Australia's Parker makes history-making comeback to Ironman as Para triathlete

Paralympic silver medallist returns to the Ironman stage for the first time since the 2017 accident that left her with paraplegia 09 May 2022
Lauren Parker, wearing the Australian kit but no shoes, rides her handbike on a cement road during the women's PTWC final at the 2018 Commonwealth Games.
Lauren Parker returned to the Ironman World Championship this weekend, five years after getting injured while training for an able-bodied Ironman race.
ⒸRobert Cianflone/Getty Images
By Triathlon Australia and IPC

Lauren Parker completed her first Ironman World Championship as a Para triathlete on Saturday, 8 May and also become the first Australian woman to finish the event in the handcycle division.

The 33-year-old crossed the finish line in St. George, USA in a time of 14 hours and 47 seconds, after completing a 3.8km swim, 180km ride and 42.2km run.

Formerly a competitive able-bodied triathlete, this weekend's race was Parker’s first Ironman since suffering serious injuries in a training accident in 2017. Her earlier milestones as a Para triathlete include winning silver in the women’s PTWC race at the Tokyo 2020 Paralympic Games and back-to-back world championship titles.

“It was a really tough day out, one of the toughest I've ever had in my life,” said Parker. “I had a decent swim in the cold waters of St. George and I got onto the bike and I was feeling pretty good right from the start and got stronger as the day went on and I got to put a good bike together in seven and a half hours, and that was my goal. 
“I was all on track to getting the time that I wanted and on that run though, I've been talking all week about how brutal that bike course is but that run course was probably more brutal than ever,” she said. “It's the hardest thing I've done so just to get through that run course, that second lap I really had to dig deep and to get up those hills was a really big challenge for me in a racing wheelchair. I proved to myself that anything is possible if you believe in yourself and never give up.”

Back to Ironman

This year is a year like no other for Ironman with the rescheduled 2021 Ironman World Championship held over the first May weekend in Utah, ahead of the 2022 Supersapians Ironman World Championship in Kona, Hawaii, to be held in October.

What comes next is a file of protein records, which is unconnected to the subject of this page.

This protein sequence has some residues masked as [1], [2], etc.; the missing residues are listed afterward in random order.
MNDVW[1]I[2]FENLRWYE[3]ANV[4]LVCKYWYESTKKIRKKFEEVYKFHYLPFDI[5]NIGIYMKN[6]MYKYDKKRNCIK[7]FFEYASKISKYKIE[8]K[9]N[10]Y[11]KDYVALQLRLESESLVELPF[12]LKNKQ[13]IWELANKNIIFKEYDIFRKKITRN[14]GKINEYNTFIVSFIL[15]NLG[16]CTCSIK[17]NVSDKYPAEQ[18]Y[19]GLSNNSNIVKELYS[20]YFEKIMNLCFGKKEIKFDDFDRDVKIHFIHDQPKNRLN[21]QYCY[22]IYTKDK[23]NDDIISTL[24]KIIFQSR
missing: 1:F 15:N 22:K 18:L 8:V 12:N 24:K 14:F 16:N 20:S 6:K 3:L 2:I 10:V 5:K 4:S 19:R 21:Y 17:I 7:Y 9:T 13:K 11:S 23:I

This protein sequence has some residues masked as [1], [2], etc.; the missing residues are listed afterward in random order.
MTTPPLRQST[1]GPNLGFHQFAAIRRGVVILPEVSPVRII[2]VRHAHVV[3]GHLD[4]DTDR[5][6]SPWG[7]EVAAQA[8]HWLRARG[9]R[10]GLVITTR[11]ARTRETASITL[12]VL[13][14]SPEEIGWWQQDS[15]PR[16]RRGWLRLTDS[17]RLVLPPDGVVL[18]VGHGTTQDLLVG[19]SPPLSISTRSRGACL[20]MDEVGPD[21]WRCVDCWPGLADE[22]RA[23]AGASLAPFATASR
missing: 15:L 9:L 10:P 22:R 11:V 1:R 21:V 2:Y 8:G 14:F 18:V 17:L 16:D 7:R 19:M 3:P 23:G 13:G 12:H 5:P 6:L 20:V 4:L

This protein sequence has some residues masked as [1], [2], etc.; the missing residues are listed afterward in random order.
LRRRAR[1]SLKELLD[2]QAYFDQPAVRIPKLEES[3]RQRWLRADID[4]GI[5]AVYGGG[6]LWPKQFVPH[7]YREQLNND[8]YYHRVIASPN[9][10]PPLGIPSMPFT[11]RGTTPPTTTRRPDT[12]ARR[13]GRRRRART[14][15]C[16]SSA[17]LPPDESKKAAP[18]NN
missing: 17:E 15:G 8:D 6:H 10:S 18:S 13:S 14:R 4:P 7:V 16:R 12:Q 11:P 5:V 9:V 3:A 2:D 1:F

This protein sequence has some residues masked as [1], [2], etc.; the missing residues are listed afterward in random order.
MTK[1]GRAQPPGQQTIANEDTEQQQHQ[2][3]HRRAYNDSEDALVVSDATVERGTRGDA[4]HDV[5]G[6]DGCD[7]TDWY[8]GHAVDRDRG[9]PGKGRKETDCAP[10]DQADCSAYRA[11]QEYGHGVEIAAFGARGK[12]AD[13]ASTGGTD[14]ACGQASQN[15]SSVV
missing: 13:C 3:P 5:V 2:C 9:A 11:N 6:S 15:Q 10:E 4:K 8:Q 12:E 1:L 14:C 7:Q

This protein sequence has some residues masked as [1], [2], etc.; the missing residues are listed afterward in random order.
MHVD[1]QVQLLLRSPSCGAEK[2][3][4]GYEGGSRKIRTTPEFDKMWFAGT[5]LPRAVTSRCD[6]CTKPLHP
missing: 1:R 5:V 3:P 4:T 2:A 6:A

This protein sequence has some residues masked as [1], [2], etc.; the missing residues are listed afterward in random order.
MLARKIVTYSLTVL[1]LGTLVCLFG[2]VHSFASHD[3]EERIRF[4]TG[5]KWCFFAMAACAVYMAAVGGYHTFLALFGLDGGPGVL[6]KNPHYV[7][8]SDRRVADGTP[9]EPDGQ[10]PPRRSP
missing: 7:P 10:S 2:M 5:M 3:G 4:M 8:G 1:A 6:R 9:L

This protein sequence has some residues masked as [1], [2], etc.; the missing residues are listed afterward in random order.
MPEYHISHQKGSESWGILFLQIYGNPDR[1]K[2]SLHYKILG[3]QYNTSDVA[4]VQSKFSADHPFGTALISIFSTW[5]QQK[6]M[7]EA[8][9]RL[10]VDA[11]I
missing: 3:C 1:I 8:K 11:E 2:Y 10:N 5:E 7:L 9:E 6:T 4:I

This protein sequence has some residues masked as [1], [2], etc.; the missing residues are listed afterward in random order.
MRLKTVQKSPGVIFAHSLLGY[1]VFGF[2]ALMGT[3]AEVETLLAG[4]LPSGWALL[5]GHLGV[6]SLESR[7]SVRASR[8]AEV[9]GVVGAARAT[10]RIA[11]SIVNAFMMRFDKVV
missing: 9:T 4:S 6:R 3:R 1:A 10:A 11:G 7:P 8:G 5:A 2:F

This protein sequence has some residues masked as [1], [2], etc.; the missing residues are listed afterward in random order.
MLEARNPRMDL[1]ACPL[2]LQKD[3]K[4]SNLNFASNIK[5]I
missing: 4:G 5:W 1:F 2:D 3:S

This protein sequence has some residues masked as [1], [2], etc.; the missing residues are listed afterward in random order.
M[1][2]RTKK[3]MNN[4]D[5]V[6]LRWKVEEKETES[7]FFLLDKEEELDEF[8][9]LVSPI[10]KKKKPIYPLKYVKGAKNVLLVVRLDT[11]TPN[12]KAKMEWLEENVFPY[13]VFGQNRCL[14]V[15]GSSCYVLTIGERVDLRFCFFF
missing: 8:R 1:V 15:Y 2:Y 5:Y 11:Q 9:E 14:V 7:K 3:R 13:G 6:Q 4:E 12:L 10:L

The Ironman World Championship was held for the first time after a two-year hiatus due to the coronavirus pandemic.

St. George became the first location to host the event outside of Hawaii since its origins in 1978 and the course a challenging one for all. 
“It is a beautiful course but on race day, in race time I'm not looking at the scenery I'm looking at the road ahead and thinking about the pain I'm in and how I'm going to conquer the course,” Parker said. “All week being here in St. George in Utah I've been over the course quite a few days and the scenery is absolutely magnificent and I couldn't ask for a better place to have the Ironman World Championships for my first Ironman.”

Parker had success at the Ironman World Championship as an able-bodied athlete, notably finishing second in her age group in 2015.

She was training for another triathlon race in 2017 when both of her bike tires burst, causing her to crash into the guard railing. The crash damaged her spinal cord and left her with a punctured lung as well as broken ribs, shoulder blade and pelvis.

Following her successful comeback in St. George, Parker now has her sights set on Kona in October.

“Hundred per cent, that's what I've been waiting for since my accident is Kona Ironman World Championship, that's where my heart is,” said Parker. “I did it twice as an able-bodied athlete and I can't wait to get back there as a Para athlete and see what I can do.”